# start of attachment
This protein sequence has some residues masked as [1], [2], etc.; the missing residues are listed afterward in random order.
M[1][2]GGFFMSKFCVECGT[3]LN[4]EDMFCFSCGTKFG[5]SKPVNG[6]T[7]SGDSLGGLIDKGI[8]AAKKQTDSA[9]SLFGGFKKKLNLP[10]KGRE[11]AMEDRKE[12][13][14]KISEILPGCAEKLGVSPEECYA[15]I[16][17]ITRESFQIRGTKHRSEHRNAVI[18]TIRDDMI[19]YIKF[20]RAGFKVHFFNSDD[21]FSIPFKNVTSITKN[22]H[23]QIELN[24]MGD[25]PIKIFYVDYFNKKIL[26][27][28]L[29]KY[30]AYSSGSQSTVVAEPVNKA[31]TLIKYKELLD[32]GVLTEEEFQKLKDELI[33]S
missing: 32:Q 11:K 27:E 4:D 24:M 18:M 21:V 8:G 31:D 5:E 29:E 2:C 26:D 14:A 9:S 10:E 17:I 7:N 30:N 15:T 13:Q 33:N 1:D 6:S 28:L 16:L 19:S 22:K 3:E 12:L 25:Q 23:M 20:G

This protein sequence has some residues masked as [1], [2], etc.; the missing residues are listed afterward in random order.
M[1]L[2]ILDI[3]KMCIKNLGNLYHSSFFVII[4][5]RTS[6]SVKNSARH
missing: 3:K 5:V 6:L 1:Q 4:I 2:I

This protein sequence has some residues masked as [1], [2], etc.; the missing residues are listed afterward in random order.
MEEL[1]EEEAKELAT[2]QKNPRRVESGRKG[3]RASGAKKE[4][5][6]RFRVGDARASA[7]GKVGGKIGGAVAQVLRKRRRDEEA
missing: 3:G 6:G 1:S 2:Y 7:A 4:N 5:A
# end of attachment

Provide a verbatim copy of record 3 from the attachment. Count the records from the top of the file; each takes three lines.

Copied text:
This protein sequence has some residues masked as [1], [2], etc.; the missing residues are listed afterward in random order.
MEEL[1]EEEAKELAT[2]QKNPRRVESGRKG[3]RASGAKKE[4][5][6]RFRVGDARASA[7]GKVGGKIGGAVAQVLRKRRRDEEA
missing: 3:G 6:G 1:S 2:Y 7:A 4:N 5:A